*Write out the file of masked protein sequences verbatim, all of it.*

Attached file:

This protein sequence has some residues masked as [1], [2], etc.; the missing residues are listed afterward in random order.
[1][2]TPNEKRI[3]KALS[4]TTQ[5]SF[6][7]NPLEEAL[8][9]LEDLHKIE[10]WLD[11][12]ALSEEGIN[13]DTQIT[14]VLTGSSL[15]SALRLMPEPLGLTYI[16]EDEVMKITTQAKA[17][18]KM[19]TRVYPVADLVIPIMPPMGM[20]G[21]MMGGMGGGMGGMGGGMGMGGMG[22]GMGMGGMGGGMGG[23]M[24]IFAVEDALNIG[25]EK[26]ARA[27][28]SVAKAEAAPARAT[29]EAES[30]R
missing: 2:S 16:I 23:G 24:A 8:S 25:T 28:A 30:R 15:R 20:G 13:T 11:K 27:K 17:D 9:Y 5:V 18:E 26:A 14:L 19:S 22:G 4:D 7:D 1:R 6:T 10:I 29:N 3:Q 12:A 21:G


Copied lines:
This protein sequence has some residues masked as [1], [2], etc.; the missing residues are listed afterward in random order.
[1][2]TPNEKRI[3]KALS[4]TTQ[5]SF[6][7]NPLEEAL[8][9]LEDLHKIE[10]WLD[11][12]ALSEEGIN[13]DTQIT[14]VLTGSSL[15]SALRLMPEPLGLTYI[16]EDEVMKITTQAKA[17][18]KM[19]TRVYPVADLVIPIMPPMGM[20]G[21]MMGGMGGGMGGMGGGMGMGGMG[22]GMGMGGMGGGMGG[23]M[24]IFAVEDALNIG[25]EK[26]ARA[27][28]SVAKAEAAPARAT[29]EAES[30]R
missing: 2:S 16:I 23:G 24:A 8:S 25:T 28:A 30:R 15:R 20:G 13:T 11:K 27:K 17:D 9:Y 5:V 18:E 26:A 14:L 19:S 22:G 4:D 7:D 1:R 6:T 10:I 29:N 3:Q 12:A 21:G